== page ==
Black Curriculum

Department for Education written question – answered on 13th July 2020.

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Photo of Harriet Harman Harriet Harman Chair, Human Rights (Joint Committee), Chair, Human Rights (Joint Committee)

To ask the Secretary of State for Education, if he will implement the recommendations of the Black Curriculum.

Photo of Nick Gibb Nick Gibb Minister of State (Education)

The Department has responded directly to The Black Curriculum’s campaign. The reply sets out in detail how the history curriculum already enables the teaching of Black history, as do other curriculums across other subject areas.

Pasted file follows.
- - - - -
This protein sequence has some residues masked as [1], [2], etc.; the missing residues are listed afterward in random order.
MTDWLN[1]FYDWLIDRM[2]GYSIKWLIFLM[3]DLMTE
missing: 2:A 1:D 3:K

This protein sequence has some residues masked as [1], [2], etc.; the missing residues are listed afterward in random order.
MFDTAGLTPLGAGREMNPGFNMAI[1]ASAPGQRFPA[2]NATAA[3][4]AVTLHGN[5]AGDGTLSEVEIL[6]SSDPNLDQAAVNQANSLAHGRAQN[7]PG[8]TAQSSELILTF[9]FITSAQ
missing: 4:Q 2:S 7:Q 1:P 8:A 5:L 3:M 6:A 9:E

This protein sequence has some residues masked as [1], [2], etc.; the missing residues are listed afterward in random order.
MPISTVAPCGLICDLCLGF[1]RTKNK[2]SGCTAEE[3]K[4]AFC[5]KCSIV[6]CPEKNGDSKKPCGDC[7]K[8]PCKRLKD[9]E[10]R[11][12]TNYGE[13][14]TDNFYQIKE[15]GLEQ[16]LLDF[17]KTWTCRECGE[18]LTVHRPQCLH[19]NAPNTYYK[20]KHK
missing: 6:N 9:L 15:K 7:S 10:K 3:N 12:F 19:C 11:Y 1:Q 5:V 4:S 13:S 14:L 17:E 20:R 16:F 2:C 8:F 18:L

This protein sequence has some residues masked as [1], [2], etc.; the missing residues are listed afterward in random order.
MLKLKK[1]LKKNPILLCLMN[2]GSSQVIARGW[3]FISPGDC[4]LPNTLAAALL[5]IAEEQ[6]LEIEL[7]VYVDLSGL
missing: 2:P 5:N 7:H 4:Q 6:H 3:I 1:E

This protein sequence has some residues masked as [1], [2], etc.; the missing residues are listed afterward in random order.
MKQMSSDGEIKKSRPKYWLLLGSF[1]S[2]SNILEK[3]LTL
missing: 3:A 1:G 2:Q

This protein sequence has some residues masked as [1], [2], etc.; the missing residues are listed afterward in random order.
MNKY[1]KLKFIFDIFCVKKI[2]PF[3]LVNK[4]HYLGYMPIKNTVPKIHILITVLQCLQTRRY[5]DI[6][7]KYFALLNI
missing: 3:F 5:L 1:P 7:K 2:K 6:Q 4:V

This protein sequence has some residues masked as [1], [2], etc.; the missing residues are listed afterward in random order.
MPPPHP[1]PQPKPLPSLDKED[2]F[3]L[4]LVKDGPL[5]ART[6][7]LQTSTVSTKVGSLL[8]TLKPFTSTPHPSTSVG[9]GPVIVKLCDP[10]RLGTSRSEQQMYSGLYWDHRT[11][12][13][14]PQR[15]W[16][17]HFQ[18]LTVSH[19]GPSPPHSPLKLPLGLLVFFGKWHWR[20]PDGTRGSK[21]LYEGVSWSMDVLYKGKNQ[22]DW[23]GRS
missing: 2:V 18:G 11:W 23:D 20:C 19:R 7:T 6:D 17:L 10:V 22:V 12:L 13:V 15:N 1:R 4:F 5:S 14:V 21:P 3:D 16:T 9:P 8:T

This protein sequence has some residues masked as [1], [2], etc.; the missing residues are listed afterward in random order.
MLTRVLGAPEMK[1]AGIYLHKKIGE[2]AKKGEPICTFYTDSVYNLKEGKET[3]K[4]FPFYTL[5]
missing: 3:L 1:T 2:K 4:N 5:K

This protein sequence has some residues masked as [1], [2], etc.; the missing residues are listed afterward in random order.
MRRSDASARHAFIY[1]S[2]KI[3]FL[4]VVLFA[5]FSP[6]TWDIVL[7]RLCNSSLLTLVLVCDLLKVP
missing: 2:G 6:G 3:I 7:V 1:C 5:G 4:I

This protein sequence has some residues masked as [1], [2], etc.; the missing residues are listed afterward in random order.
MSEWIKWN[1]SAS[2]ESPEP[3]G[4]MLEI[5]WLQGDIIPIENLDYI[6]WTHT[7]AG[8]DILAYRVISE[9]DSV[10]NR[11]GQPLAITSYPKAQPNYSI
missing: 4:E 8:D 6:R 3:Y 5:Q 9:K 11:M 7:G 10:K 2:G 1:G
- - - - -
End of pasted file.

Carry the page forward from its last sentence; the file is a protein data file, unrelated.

The substance of our reply to The Black Curriculum is based on the national curriculum’s history programmes of study, available at the link below:

The national curriculum is a framework setting out the content of what the Department expects schools to cover in each subject. The curriculum does not set out how curriculum subjects, or topics within the subjects, should be taught. The Department believes teachers should be able to use their own knowledge and expertise to determine how they teach their pupils, and to make choices about what they teach.

As part of a broad and balanced curriculum, pupils should be taught about different societies, and how different groups have contributed to the development of Britain, and this can include the voices and experience of Black people. The flexibility within the history curriculum means that Black British history can already be included.

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